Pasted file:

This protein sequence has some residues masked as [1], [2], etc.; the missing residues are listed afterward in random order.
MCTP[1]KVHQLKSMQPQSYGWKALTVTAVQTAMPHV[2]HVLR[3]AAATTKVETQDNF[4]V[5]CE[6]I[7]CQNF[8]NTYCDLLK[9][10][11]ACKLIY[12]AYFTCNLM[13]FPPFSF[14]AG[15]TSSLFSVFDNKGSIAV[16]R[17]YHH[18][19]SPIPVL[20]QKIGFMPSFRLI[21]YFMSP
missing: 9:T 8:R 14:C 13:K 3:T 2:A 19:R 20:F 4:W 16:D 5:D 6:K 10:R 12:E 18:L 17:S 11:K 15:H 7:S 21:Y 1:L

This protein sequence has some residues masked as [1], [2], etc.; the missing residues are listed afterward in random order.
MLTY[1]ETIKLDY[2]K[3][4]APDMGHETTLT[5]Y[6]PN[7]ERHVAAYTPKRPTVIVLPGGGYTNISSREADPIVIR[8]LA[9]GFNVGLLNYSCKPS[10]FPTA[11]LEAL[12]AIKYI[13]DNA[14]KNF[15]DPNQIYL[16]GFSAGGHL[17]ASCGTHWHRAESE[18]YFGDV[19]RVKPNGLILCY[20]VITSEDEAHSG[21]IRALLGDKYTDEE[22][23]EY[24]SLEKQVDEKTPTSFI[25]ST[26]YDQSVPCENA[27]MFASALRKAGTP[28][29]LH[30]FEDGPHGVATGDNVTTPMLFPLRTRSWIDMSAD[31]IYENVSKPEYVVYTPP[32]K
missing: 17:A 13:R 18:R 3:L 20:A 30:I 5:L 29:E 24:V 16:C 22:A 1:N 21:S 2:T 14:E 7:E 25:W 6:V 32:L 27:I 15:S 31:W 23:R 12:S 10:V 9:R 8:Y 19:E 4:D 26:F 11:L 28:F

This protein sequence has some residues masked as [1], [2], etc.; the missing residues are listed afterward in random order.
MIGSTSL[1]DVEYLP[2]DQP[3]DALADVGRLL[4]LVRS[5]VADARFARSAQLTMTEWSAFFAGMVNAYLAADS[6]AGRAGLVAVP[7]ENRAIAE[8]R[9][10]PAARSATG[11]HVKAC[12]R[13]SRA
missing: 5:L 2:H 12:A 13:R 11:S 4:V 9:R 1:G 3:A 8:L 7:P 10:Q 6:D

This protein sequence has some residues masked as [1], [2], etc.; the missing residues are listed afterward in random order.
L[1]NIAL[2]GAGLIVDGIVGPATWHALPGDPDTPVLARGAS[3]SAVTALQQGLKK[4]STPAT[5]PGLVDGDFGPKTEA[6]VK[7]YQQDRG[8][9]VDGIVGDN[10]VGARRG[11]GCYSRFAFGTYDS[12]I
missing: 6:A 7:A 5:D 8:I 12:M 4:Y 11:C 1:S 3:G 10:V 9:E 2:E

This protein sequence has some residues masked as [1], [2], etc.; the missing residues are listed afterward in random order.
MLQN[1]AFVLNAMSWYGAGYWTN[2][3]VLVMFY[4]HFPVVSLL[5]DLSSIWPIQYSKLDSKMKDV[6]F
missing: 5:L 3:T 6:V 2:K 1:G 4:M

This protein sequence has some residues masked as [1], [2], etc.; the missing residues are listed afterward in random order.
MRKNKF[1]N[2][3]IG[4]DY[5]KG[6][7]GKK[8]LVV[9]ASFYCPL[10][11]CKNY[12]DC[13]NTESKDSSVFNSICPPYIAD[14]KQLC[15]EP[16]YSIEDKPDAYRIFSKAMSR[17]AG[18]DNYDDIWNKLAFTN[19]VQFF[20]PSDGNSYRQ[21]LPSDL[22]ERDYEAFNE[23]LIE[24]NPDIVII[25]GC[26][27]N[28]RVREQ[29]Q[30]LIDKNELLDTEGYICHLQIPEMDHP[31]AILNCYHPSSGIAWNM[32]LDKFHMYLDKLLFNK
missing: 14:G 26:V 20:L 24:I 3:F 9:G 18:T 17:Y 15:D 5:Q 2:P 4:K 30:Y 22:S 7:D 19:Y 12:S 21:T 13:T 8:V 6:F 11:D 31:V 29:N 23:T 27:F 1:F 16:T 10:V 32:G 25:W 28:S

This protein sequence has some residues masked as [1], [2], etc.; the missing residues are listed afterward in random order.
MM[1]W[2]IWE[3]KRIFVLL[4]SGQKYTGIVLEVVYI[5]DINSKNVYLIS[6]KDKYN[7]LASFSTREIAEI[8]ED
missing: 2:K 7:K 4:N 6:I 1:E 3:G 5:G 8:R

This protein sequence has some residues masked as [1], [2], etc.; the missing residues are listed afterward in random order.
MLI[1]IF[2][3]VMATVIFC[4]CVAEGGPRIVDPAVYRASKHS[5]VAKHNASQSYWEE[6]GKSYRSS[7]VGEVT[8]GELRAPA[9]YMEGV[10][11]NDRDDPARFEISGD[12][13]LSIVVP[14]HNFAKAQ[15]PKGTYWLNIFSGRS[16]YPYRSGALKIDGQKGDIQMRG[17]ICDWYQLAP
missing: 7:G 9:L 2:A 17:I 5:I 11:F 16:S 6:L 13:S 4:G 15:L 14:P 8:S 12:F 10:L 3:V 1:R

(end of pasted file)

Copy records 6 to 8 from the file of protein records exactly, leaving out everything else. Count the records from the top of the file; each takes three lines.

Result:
This protein sequence has some residues masked as [1], [2], etc.; the missing residues are listed afterward in random order.
MRKNKF[1]N[2][3]IG[4]DY[5]KG[6][7]GKK[8]LVV[9]ASFYCPL[10][11]CKNY[12]DC[13]NTESKDSSVFNSICPPYIAD[14]KQLC[15]EP[16]YSIEDKPDAYRIFSKAMSR[17]AG[18]DNYDDIWNKLAFTN[19]VQFF[20]PSDGNSYRQ[21]LPSDL[22]ERDYEAFNE[23]LIE[24]NPDIVII[25]GC[26][27]N[28]RVREQ[29]Q[30]LIDKNELLDTEGYICHLQIPEMDHP[31]AILNCYHPSSGIAWNM[32]LDKFHMYLDKLLFNK
missing: 14:G 26:V 20:L 24:I 3:F 9:G 18:T 17:Y 15:D 5:Q 2:P 4:K 30:Y 22:S 7:D 19:Y 12:S 21:T 13:T 8:V 6:F 11:D 31:V 29:N 23:T 27:F 1:F 16:T 10:V 32:G 25:W 28:S

This protein sequence has some residues masked as [1], [2], etc.; the missing residues are listed afterward in random order.
MM[1]W[2]IWE[3]KRIFVLL[4]SGQKYTGIVLEVVYI[5]DINSKNVYLIS[6]KDKYN[7]LASFSTREIAEI[8]ED
missing: 2:K 7:K 4:N 6:I 1:E 3:G 5:G 8:R

This protein sequence has some residues masked as [1], [2], etc.; the missing residues are listed afterward in random order.
MLI[1]IF[2][3]VMATVIFC[4]CVAEGGPRIVDPAVYRASKHS[5]VAKHNASQSYWEE[6]GKSYRSS[7]VGEVT[8]GELRAPA[9]YMEGV[10][11]NDRDDPARFEISGD[12][13]LSIVVP[14]HNFAKAQ[15]PKGTYWLNIFSGRS[16]YPYRSGALKIDGQKGDIQMRG[17]ICDWYQLAP
missing: 7:G 9:L 2:A 17:I 5:I 11:F 16:S 6:L 13:S 4:G 15:L 14:P 8:S 12:F 10:L 3:V 1:R